BEIJING -- China has provided the clearest indication to date that it plans to lift the cap on how much foreign carmakers can own of their local joint ventures, putting pressure on Chinese automakers to speed up the building of their own brands.
In a joint release on Tuesday, the National Development and Reform Commission together with the science and industry ministries laid out a development blueprint for the country's auto industry covering the years through 2025. The government will "open up the restriction on joint venture ownership in an orderly manner," according to the plan, which didn't provide details of how the liberalization will be carried out or provide a timeline.
The so-called "50:50 rule" -- named after the 50 percent limit that foreign companies can own of their Chinese joint ventures -- has for years been a sacred cow for the auto industry, seen as necessary to buy local carmakers time to gain the technology and build their brands before giving overseas automakers unfettered access to what's now the world's biggest car market.
That began to change in 2014 when a Chinese commerce ministry official suggested in a public forum that local carmakers should prepare for the day the rule will be relaxed. The prospect of allowing companies including General Motors and Volkswagen Group to own all of their operations in China prompted the then-head of the state-backed China Association of Automobile Manufacturers to remark that Chinese brands would be "killed in the cradle."
Most recently, China was ready to relax the policy during President Xi Jinping's visit to Florida earlier this month for a summit with President Trump. Bloomberg reported in June that China's government was considering loosening the policy that has long been criticized for shielding state-owned companies from competition.
While Tuesday's development plan didn't include a specific timeline on when the ownership restriction will be opened, or whether it will be a gradual opening up or complete lifting of the cap, it's the first official mention in writing that the government will relax the limit.
"My opinion on this has been that over the long run the restriction on stake cap will be lifted," said Dong Yang, vice chairman of CAAM, after attending a meeting organized by the industry ministry to discuss the plan. "But it won't work if we remove it immediately and that is what 'orderly' means."
Less than half the record 23.9 million cars, SUVs and minivans sold in China last year were local brands. Market share for Chinese-brand cars has stayed fairly constant, reaching 43 percent last year from 41 percent a decade ago, according to the state-backed manufacturers association.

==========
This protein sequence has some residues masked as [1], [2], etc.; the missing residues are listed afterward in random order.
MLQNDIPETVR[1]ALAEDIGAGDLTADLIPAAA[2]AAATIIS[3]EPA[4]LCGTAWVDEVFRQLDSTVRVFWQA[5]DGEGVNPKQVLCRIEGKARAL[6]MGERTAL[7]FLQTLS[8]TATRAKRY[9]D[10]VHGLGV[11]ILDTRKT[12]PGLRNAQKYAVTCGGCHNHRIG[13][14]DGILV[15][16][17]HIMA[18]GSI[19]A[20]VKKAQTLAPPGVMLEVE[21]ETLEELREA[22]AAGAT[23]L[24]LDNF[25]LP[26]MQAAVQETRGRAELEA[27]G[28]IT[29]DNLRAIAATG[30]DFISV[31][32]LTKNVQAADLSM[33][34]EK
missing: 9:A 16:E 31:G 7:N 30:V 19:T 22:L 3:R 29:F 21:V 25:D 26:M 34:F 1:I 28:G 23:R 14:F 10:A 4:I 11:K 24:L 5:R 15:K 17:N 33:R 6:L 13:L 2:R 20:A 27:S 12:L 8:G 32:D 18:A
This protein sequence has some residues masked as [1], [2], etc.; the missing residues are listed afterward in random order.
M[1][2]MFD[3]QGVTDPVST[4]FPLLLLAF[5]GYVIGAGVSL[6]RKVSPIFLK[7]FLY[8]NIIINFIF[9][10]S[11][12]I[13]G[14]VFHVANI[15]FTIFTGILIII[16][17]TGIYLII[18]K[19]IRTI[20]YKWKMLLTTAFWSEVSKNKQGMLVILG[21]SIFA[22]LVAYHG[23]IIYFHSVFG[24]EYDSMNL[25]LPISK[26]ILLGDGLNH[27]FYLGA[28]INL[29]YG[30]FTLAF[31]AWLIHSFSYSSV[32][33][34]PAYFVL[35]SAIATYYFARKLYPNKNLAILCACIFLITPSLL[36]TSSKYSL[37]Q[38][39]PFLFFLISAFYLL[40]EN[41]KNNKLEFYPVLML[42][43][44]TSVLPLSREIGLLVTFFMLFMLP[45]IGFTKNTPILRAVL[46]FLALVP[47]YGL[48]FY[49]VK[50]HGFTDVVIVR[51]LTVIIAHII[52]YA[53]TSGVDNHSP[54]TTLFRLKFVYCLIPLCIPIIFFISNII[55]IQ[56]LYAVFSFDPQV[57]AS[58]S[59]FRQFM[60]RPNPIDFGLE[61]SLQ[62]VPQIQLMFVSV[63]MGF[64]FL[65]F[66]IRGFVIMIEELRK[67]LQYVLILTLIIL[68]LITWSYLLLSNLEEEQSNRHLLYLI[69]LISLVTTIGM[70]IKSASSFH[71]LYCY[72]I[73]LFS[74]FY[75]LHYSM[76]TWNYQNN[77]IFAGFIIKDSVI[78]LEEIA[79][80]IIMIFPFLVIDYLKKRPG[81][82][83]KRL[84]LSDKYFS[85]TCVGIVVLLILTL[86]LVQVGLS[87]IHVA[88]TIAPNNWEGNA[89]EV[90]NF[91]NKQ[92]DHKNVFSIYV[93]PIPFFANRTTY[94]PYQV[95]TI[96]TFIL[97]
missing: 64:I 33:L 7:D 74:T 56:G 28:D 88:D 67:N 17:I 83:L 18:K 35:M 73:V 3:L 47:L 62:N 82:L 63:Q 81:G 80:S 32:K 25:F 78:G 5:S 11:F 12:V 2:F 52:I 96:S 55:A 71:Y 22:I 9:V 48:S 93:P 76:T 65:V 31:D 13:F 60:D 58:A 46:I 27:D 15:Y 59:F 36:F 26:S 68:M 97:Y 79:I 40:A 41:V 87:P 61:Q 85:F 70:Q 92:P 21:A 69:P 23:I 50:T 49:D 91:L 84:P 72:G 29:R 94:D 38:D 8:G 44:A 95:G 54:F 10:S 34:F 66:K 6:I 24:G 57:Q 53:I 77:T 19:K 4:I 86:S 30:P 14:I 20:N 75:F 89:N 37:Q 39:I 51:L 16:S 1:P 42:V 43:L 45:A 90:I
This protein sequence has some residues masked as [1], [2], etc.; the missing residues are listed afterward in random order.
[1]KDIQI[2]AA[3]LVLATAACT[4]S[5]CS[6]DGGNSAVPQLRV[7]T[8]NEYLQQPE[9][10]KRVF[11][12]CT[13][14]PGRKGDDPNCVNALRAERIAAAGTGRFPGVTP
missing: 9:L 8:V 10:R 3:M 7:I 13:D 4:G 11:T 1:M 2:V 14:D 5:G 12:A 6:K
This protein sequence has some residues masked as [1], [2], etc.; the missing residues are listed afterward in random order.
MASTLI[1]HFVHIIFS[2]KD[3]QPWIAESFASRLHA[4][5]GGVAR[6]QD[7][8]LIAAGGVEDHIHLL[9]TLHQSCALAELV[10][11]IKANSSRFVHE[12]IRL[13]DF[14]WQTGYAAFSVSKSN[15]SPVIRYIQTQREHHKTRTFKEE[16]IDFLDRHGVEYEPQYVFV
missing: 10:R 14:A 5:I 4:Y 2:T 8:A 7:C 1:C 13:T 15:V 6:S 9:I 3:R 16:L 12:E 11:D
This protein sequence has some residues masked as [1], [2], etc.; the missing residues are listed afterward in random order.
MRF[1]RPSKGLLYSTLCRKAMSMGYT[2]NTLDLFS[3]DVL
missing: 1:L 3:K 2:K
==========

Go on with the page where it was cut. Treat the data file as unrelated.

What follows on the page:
Automakers such as Honda said there are benefits of a local partner in China. "They teach us many things and we are working together," Yasuhide Mizuno, Honda's China chief, said in Tokyo on Tuesday. "And this won't change even if the stake-holding regulation changes" in the local joint ventures, he said.
"Whether or not the rules are weakened, what is important is a win-win situation for all the parties," Zeng Qinghong, chairman of Guangzhou Automobile Group, said in Tokyo on Tuesday when asked about the industry plan. The automaker has local joint ventures with Fiat Chrysler Automobiles, Honda and Toyota.
Audi welcomes market liberalization in general, said China spokeswoman Johanna Barth. There are no concrete details in the plan, which won't affect Audi's joint venture with FAW and ongoing talks with SAIC Motor to make Audi cars, she said.
Volkswagen will examine if there are new opportunities in China, while it doesn't see any changes for current joint ventures in the country, the automaker said in an emailed statement. "Every step to liberalize the Chinese economic area is a positive signal -- especially when it affects the future market for e-mobility," it said.
Foreign companies often prop up their domestic partners to help them stay in business and keep the assembly lines rolling, said Jochen Siebert, the Singapore-based managing director of JSC Automotive Consulting. If the cap is lifted, some partnerships would take years to unravel as the parties haggle over the price. Yet carmakers owned by local governments may dissolve their marriages quickly so officials can use the proceeds to invest in ventures such as improving public transportation, Siebert said.